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GM’s Cruise Seeking To Test Driverless Origin Robotaxi On San Francisco Streets

GM’s autonomous vehicle technology division, Cruise, is moving to test the Cruise Origin robotaxi on the streets of San Francisco without a steering wheel or manual controls.

Per a recent report from The Wall Street Journal, Cruise submitted an application to the California Department of Motor Vehicles in August requesting authorization to test the Cruise Origin robotaxi in San Francisco. The California DMV began its review of the request in October.

The application outlines Cruise’s plans to test the fully autonomous Origin, including stipulations that the test be restricted by certain geographic limits and hours of the day, both of which are expected to be expanded over time as testing develops.

The deployment of fully autonomous Cruise Origin robotaxis on public roads would be a major step for the company. Cruise has so far tested its autonomous vehicle technology via a fleet of retrofitted Chevy Bolt EVs, and only recently began offering fully autonomous rides to customers this past June. If granted, the new permit to operate Cruise Origin in San Francisco would not allow passengers.

GM unveiled Cruise Origin in January of 2020. Built from the ground-up as a fully autonomous, all-electric robotaxi, rather than as a passenger vehicle retrofitted with autonomous tech like Cruise’s fleet of Chevy Bolt EVs, the Cruise Origin incorporates a boxy body and sliding doors, as well as opposing bench seats in the cabin space for passengers. Going forward, Cruise hopes to operate thousands of Origin vehicles in cities across the U.S. GM estimates that the business could generate $1 billion in annual revenue by 2025 and $50 billion annually by 2030.

This latest permit request follows a drawdown for several of Cruise’s competitors, including the Ford- and VW-backed Argo AI, which shuttered operations in October.

Cruise has also experienced several setbacks in its quest to develop fully autonomous driving technology. Back in September, a Cruise vehicle was involved in a crash that resulted in minor injuries, while previous incidents of Cruise vehicles blocking traffic and emergency vehicles have also been reported. Cruise is reportedly losing roughly $500 million per quarter.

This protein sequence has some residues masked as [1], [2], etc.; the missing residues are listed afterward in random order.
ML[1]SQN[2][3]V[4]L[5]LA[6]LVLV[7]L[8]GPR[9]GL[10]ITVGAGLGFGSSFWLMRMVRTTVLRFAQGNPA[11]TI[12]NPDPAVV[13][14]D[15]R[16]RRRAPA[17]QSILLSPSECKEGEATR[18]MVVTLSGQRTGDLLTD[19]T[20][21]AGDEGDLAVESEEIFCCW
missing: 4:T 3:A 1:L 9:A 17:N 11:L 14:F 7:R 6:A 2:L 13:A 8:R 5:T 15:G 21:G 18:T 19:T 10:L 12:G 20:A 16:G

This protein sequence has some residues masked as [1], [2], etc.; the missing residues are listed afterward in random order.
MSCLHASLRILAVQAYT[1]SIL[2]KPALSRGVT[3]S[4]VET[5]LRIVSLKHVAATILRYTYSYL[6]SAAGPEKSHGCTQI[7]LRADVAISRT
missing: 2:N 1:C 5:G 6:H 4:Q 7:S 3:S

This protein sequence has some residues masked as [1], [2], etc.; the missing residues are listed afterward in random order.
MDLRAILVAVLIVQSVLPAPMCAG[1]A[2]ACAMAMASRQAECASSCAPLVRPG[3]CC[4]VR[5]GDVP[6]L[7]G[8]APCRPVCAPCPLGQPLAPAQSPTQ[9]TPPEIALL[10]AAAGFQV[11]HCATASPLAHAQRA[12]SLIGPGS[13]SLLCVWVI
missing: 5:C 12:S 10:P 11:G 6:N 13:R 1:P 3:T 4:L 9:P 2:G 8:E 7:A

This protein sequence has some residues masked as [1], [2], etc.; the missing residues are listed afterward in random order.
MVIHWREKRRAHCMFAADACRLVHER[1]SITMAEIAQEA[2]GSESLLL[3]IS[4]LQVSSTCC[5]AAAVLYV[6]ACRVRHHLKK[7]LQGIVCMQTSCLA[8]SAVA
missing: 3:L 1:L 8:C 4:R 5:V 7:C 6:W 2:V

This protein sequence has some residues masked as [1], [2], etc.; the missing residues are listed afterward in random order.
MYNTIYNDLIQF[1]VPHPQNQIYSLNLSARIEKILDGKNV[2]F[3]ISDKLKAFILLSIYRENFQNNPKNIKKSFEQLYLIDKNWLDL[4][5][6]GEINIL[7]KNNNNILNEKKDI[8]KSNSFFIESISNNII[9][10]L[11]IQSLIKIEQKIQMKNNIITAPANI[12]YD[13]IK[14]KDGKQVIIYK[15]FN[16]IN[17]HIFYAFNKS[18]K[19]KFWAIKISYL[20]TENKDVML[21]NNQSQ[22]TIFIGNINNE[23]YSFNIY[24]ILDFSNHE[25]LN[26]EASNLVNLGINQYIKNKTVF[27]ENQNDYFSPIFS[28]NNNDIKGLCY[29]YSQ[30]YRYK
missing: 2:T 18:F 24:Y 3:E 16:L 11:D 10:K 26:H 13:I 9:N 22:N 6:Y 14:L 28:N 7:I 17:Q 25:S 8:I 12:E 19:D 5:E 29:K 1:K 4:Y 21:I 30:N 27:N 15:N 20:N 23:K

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Jonathan Lopez: Jonathan is an automotive journalist based out of Southern California. He loves anything and everything on four wheels.

View Comments (12)

  • Frankly, I do not see why getting rid of the taxi driver would give any substantial advantages to taxi service.

    • Really? No driver means you don’t have to pay an employee. Plus, you can run that vehicle 24/7 except for a bit of downtime between charges. And while charging, a full cleaning of the robots I can occur.

      That cost savings will quickly add up.

      • A taxi can run 24-7 with 5 minute fill ups. Charging the drone will put the vehicle out of service for hours a day.

  • And there is a shortage of labor. So there will also be a shortage of service availability. With a robotaxi service shift workers will be able to take a safe ride at any time of the day or night.

    • Safe if you can somehow eliminate the criminal element that will undoubtedly prey on these vehicles knowing the only person in it is an unsuspecting passenger.

    • That is a pipe dream. I would venture to say that it does not even do a tenth of that- and even that is generous.

  • When the public is finally convinced that the Origin is safe, growth will be "hockey stick" - GM will deploy them in the US as fast as they can make them, and then, quickly, to global markets. I can see them proliferating in higly populated cities, globally, not particularly due to labor savings on the driver, but because they're EV's, and therefore less pollution. Plus enhanced safety of passengers, both due to zero threat from a dishonest/criminal driver, but also due to the fact Cruise will record accident rates at less than human drivers.

    The reduced pollution could prove a major factor - with low cost, safe, readily available transportation available, people might be less inclined to purchase, own, and operate a vehicle. Want to go grocery shopping? Order a Cruise. Easy. Further, want some groceries? Place your order with the store, the store delivers via Cruise/Origin.

    EV and AV - Origin and Cruise, will change the auto market globally, particularly in densely populated cities. Growth will be "hockey stick".

    • Dream on. Any person who sells their personal transportation to rely on these drones is naive. The public, if anything is seeing more and more how the world of unfettered autonomous vehicles is a fantasy.

  • IMHO, this whole initiative underscores the failure of the billions "invested" in public transportation the past 50 years.

    • Unfortunately the "woke" gm does not learn from past failure including its own bus division that was jettisoned in the 1980s